A Reminder

The Pitch is active with all sorts of teams giving it their all. The temperatures are coming down a bit and before long, we’ll be into the cool of the fall and winter.

So, a reminder, it doesn’t have to be scorching for our young athletes to become dehydrated. Sweating is the main cause of water loss from the body so when we’re active, we’re losing water. Replenishing water in ourselves is very important. To not do so decreases our performance and makes us susceptible to heat related illness.

Some signs of dehydration are thirst…yes thirst, if we’re thirsty, we’re already dehydrated. So don’t wait for our athletes to complain about thirst before encouraging them to drink water.

Other signs include headache, muscle cramping, irritability, fatigue, weakness, dizziness, and decreased performance. To prevent dehydration, our young athletes should be drinking fluids 30 minutes prior to activity, every 20 minutes during activity, and 60 minutes after.

Carlos Flores
RN FCN, Valley Children’s Hospital

For most kids, taking 10 gulps of water every 20 minutes while active is enough, more for older kids. If the urine is light like lemonade, the person is hydrated appropriately, if it’s darker like apple juice, time to drink. Fluids should be free of caffeine, so absolutely no “energy” drinks, this actually will worsen dehydration. No soda either.

Water is the best, but sports drinks, which include some electrolytes, are also ok. The down side is the amount of sugar they contain. So keep the fluids handy and keep them flowing. As always, play hard, play safe.

 

From the Commissioner’s Desk

How Soccer Bills Devoured This Family’s Budget

By PAUL KEEGAN and KATE SANTICHEN

LIKE MOST PARENTS, Steve and Siobhan Jones of Folsom, Calif., will do just about anything to support their children’s passions. But the Joneses are the parents of four talented, soccer-crazed boys, which means that life can get a little bonkers.

Photos of the Jones family in Folsom, CA, on Aug. 21, 2015.
Photo by Ackerman + Gruber (times.com)

STEVE AND SIOBHAN knew soccer was expensive, but they had never actually added up the numbers. At MONEY’s request, they dug out their receipts and made some sobering discoveries. They were fully aware of only about half of their out-of-pocket costs—the San Juan Soccer Club’s $8,100-per-year team-membership fees that show up on their bank statements ($675 a month) and the club’s $100-per-child annual tournament fees.

The rest surprised them…“It’s much more than I thought,” says Steve. “It’s the smaller stuff that goes out in dribs and drabs that really adds up.” Adds up indeed. Once they’ve crunched the numbers, the Joneses realize that 17% of their after-tax income goes to soccer.  Click here to get all-the-details!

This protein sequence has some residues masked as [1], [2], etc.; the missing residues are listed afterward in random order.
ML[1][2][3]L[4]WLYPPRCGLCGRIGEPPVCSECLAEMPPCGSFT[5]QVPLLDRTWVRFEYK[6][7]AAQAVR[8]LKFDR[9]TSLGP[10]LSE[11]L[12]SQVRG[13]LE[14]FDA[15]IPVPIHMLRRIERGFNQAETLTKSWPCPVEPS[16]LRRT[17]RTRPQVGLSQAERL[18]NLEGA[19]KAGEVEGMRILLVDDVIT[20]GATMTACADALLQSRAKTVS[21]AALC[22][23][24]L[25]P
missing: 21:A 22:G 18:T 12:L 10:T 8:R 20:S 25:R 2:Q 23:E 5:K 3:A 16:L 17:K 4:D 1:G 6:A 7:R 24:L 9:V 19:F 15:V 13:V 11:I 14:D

source: http://time.com/money/4037391/soccer-bills-college-family-budget/

A Very Special Day For Me!

I was invited to be part of Kings Canyon Reedley Youth Soccer Leagues opening day Ceremonies. When I got to the campus I was shocked when I couldn’t find anywhere to park my truck, then when I got to the Reedley practice field there was At least 3500 people there just having so much fun. I amazed by just an overwhelming feeling of good vibes!!!

The event was MC’d by televisions celebrity channel 30’s Newscaster Tony Cabrera he did a wonderful job. The Reedley High schools ROTC’s Color Guard did Our Flags Arrival. But then this young lady who was in her referee outfit grab the microphone and sang the star spangled banner that was flawless her voice was just so amazing!!! So if she doesn’t become one of FIFA’s best referees she definitely has a backup plan if she needs it 🙂

The teams were announced that participate in their Fall season which included teams from their adjoining community of Parlier. There were face painting booths, Food vendors with BBQ, shaved ice, churros, as well the Fresno FC team was represented by their team mascot in which the kids just had so much fun taking pictures with the Fox!!!

I think the thing that hit me and filled my heart with joy, was a family I noticed as I was leaving this event… They had three generations at the event and it reminded of my early years as a player and having my family on the sidelines during my match, and the fun after the game with my friends and family on my team.

I just want to say thanks for the positive message that this little town of Reedley gave me that day. There is hope for our membership and this group proves it!!!

Thanks again!

Diego Haro

Pro Tip

“I thought I’d share my thoughts on the sign in your newsletter which was very good by the way.

“If I’m thinking of hiring someone based on their resume and interview, I usually call the applicant’s coach before any other references to get their opinion of the applicant. A coach, in most cases, will give you indications on the type of employee he’s going to be… and they’re usually right. This sign is bang on!”

John DeBenedictis

Executive Director of The National Soccer Coaches Association of Canada

 

What do you think? Send your thoughts to koachkarl@fundamentalsoccer.com

Because at FUNdamental SOCCER, we believe:

“The Outcome of Our Children Is Infinitely More Important Than The Outcome of Any Game They Will Ever Play!”